Use Jute Leaves To Make The Bengali Dish, Paat Shaker Jhol

Although few people are familiar with jute leaves, they are a component of the jute plant, which is mostly grown in Asia, the Middle East, and some regions of Africa. In fact, jute leaves are employed as a food source in these areas and are reported to give food a unique flavour as well as thicken soups, stews, and sauces. Depending on the region they are grown or prepared in, jute leaves are also known as saluyot, ewedu, or lalo. The edges of the leaves are slightly serrated. Jute leaves are often flavorful and soft while they are young; older leaves, on the other hand, tend to be fibrous and woody. Jute plant parts, scientifically known as Corchorus Olitorius, are utilised in a variety of ways. While jute stems are used to make rope, paper, and many other products, jute leaves are also prized for their medicinal qualities. 

It has been a significant corporation in India for many years. But its fibre played a major role. Many industries, including textile, packaging, construction, and agriculture, use its fibre as a raw material. After cotton, jute fibre is the second most popular raw material in the textile industry. This region produces a significant amount of jute, which helped this jute-based textile industry lead Bengal's economy in the 20th century. 

It is a very well-liked vegetable both in Bangladesh and West Bengal. Jute leaves are used to prepare dishes that are traditionally served throughout the summer, such as paat shaker bora and paat shaker jhol. Both meals are well-liked in this area. However, jute leaf curry is more popular than jute leaf pakoda. Many people enjoy eating this paat shaker jhol with plain rice during summer. One of the favourite summer meals is this jute leaf curry with kasundi (Bengali mustard sauce) and rice.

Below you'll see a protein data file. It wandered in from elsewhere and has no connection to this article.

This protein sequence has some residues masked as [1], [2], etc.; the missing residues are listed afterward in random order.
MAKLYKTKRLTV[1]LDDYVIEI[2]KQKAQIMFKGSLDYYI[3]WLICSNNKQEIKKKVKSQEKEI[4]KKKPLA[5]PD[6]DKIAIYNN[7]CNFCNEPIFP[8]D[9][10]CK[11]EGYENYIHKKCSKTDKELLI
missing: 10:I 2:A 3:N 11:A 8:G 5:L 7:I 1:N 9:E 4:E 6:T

1 medium size bowl jute leaves, cleaned & washed then cut into small pieces 

1 big size onion, cut into thin slices 

4 green chillies 

Salt as needed 

½ tbsp oil (mustard oil or any vegetable oil) 

1.5 cups water 


Jute leaves should be washed, cleaned, and chopped. Now, add salt, entire green chilies, a half-amount of onion slices, and finely chopped fresh jute leaves to boiling water in a cooking saucepan. Next, heat the remaining oil in a separate saucepan, then add half of the onion pieces and cook until light brown. Now add oil and fried onion to the boiled jute leaves and cook for an additional two to three minutes. 


Jute leaves get thicker, gooier, and slimier the more they are cooked, which is not appealing. Jute leaves can be purchased fresh, frozen, or dried. Most often, you can find them in neighbourhood farmers' markets. 

Health Factor 

Jute leaves are believed to be a good source of beta-carotene, which is why they are utilised in most of Africa and the Middle East's pharmaceuticals. Iron, protein, vitamins A, C, and E, thiamine, riboflavin, niacin, folate, and dietary fibre are all said to be present in jute leaves. Asthma, arthritis, acne, colds, and other illnesses are said to be prevented by the leaves' alleged anti-inflammatory effects.